“Sorry to wake you,” whispered my aide-de-camp, gently tapping my forehead with a spoon. “There’s an urgent message from Catch Basin.”
I rolled off my cot in one motion and threw back the tent flap. The desert sunlight seared my eyes, but I willed them not to squint. Or even dilate.
“It was inevitable,” I said, sounding a perfect note of fatalism. “I told her that no one would believe she was writing a sequel to my biography.”
“No, sir, it’s not that,” Walters said. “It’s the latest course ratings. The computer room is questioning Sand Hollow at number 20.”
Relieved, I stepped back into the shadows. “It’s not a mistake. Text them immediately” — I caught myself — “or rather, call them on the encrypted land line and tell them to post the new Top 50 pronto, or there’ll be hell to pay. Oh, and get me some eye drops.”
And that, readers, is how The Golf Course at Sand Hollow Resort cracked the Top 50 for the first time. Designed by former tour pro John Fought III and open for a mere four years (and already ranked No. 1 among Utah’s public courses), Sand Hollow makes the grandest splash in the ranking since Castle Stuart debuted three years ago at No. 10.
“I would rate Sand Hollow number one among desert and mountain courses,” says our course-ranking director, Gary Van Sickle, “not to disparage Arizona’s 51st-ranked Desert Mountain. I’d rank Sand Hollow higher even than Tom Fazio’s Vegas stunner, Shadow Creek, which, to be honest, I’ve never been invited to play — hint, hint — or 51st-ranked Coyote Springs, which I’ve had the pleasure of playing and recommending to travelers to Vegas who don’t mind an hour’s drive to a nest of mountain ranges not far from Mesquite, Nevada, which, as you know, is headquarters for the Re/Max World Long Drive Championship ….”*
*The complete text of Van Sickle’s quote will be published in a later post.
Coincidentally, Van Sickle and I played a fortuitous round at Sand Hollow a mere week before the course’s surprising ascent in the ratings. Also coincidentally, we played that round with Fought (rhymes with “boat”), who dropped in from nearby Scottsdale to show off the still-impressive skills that won him the 1977 U.S. Amateur, a spot on the victorious 1977 U.S. Walker Cup team, PGA Tour rookie-of-the-year honors and back-to-back Tour wins in 1979. (Fought’s designing career, launched when back and neck injuries drove him off the Tour, has produced original tracks such as 51st-ranked Pumpkin Ridge in Oregon and a wonderful restoration of Donald Ross’s Pine Needles GC in Southern Pines, N.C.)*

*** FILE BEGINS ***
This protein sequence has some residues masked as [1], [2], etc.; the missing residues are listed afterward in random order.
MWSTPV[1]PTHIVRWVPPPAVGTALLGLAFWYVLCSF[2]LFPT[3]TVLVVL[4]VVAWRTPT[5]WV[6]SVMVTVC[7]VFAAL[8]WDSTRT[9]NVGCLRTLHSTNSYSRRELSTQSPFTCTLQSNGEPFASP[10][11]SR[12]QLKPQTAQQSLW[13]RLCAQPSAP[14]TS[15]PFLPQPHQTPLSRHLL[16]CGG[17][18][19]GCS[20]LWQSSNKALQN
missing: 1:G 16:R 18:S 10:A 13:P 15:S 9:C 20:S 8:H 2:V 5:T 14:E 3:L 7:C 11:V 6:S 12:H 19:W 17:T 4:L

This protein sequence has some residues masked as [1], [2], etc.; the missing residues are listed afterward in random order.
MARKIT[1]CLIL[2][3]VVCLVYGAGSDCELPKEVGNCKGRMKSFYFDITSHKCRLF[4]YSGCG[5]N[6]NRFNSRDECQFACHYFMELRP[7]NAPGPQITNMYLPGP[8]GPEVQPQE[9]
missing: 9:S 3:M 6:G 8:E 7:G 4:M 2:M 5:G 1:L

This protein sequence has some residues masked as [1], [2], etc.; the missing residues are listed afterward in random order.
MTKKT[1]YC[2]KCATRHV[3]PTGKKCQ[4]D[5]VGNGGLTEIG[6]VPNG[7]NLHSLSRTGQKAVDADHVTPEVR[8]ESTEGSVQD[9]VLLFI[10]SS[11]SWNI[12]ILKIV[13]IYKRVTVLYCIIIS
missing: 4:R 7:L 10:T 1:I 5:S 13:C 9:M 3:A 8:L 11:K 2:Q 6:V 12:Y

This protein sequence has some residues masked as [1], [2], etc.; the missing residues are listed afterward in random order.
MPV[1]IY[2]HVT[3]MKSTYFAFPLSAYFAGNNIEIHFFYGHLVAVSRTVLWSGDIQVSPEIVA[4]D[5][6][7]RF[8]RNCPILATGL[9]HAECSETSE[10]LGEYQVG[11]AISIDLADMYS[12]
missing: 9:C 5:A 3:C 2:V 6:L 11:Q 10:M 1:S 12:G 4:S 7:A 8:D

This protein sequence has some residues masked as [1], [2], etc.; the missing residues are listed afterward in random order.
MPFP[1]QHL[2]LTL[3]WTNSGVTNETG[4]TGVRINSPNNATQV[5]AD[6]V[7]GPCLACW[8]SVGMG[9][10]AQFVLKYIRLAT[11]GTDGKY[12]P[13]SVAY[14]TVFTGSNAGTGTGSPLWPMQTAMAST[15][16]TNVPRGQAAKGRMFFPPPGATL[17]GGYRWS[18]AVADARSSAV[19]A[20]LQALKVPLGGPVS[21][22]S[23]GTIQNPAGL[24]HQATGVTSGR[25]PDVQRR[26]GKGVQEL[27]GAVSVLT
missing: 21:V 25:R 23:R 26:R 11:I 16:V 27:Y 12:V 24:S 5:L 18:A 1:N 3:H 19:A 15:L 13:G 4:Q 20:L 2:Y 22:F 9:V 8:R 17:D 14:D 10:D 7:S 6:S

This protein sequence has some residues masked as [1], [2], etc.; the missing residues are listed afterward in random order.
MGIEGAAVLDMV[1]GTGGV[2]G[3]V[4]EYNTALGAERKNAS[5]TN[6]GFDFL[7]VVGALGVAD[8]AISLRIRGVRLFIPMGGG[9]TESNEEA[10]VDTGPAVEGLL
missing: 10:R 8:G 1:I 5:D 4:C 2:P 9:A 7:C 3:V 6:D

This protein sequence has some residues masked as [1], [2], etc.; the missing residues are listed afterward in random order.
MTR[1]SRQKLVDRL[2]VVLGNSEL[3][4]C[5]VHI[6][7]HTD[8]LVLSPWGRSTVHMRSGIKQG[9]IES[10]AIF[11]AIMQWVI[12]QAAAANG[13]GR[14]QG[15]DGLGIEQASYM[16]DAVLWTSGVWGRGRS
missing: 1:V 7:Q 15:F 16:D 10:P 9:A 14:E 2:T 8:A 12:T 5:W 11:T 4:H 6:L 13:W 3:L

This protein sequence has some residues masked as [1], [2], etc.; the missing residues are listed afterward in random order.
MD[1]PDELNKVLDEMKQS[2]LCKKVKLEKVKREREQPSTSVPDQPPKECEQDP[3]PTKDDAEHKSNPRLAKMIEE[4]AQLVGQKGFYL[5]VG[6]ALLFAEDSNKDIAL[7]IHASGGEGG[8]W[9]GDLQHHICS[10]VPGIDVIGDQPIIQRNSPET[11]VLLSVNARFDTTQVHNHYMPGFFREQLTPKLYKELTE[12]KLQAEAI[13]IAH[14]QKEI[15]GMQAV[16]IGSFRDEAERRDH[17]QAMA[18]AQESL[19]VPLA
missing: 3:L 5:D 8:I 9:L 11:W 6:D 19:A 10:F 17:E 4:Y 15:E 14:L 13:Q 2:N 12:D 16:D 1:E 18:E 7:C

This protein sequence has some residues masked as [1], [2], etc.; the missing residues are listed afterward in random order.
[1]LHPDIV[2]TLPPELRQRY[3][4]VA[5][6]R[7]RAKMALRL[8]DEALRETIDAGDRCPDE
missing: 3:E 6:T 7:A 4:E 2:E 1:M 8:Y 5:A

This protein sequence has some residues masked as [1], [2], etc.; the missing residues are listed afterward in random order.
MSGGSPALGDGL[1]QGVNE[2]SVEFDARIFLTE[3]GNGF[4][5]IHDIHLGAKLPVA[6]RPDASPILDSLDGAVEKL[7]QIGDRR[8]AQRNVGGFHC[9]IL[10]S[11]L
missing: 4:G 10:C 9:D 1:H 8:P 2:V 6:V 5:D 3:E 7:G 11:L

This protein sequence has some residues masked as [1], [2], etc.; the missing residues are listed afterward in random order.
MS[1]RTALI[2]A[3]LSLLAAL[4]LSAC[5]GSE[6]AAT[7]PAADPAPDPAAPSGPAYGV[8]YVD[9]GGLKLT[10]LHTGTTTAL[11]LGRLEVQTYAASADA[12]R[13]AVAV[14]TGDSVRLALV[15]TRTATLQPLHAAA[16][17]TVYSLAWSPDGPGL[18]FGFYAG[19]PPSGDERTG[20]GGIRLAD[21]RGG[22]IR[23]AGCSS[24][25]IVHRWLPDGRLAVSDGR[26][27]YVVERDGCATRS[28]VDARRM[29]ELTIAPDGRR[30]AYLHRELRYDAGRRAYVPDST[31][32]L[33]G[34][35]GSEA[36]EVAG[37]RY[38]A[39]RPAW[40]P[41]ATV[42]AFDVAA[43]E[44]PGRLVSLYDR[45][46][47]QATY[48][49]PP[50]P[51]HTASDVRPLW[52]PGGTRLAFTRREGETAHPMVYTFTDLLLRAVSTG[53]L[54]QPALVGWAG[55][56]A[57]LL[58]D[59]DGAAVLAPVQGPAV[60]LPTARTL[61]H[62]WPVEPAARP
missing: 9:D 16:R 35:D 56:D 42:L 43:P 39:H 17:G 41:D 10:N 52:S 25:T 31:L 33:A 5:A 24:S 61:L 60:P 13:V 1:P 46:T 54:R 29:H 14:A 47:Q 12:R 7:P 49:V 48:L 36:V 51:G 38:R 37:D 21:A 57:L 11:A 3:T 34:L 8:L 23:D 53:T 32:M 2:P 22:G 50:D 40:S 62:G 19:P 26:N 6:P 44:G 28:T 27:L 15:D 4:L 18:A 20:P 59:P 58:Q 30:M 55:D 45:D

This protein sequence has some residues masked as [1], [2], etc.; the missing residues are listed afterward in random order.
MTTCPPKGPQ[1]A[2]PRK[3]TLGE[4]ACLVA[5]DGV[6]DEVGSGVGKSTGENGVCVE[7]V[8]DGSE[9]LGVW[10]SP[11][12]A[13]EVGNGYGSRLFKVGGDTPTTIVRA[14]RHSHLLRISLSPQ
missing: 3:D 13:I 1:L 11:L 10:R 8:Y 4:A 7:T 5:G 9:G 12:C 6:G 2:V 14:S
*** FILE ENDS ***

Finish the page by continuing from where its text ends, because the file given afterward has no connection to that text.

*The compete text of a Q&A with Fought will appear in a later post.
The Top 50 ratings are rigorously scientific, but I see no harm in sharing my subjective appraisal of Sand Hollow’s 7,300-yard Championship Course: “Fantastic … awe-inspiring … the best use of desert since John Ford filmed She Wore a Yellow Ribbon ….” From its pinnacle clubhouse, which affords one of the most spectacular views in golf, to its back-nine run of holes along red-sandstone cliffs, Sand Hollow provides scenic thrills heretofore available only on seaside courses like Cypress Point, Carne and Askernish.
Sand Hollow also has a Fought-designed 9-hole Links Course, which features broad, knobby fairways and sprawling greens that retain every feature of the underlying terrain. “We tried to keep everything as natural as possible,” said Fought, who added that Sand Hollow’s trademark red-sand bunkers were not a design conceit. “If we’d trucked in outside sand, it would’ve turned red. That’s just how it is out here.”
Situated just north of St. George, Utah, off I-15, Sand Hollow is no more than an hour’s drive from Mesquite and maybe two hours from Vegas.*
*In an upcoming post, I’ll examine the paradox of 20th-ranked Sand Hollow being much higher in elevation than 19th-ranked Sand Hills.
Top 50 on TV: Nothing this week, but the Top 50 Golf Team achieved modest success at last week’s Mesquite Media Classic in Mesquite, Nev. Team captain and past champion Gary Van Sickle finished second in the championship flight. Top 50 founder and CEO John Garrity tied for second in Flight 2 with Al Barkow, the legendary golf editor, biographer of Sam Snead and author of Golf’s Golden Grind. In a tie-breaker at the Oasis Golf Club, Garrity smashed a Big Break Mesquite window target in three tries, three fewer than Barkow needed. The tie-breaker, however, was not recognized by Tournament Director Bill Huffman.
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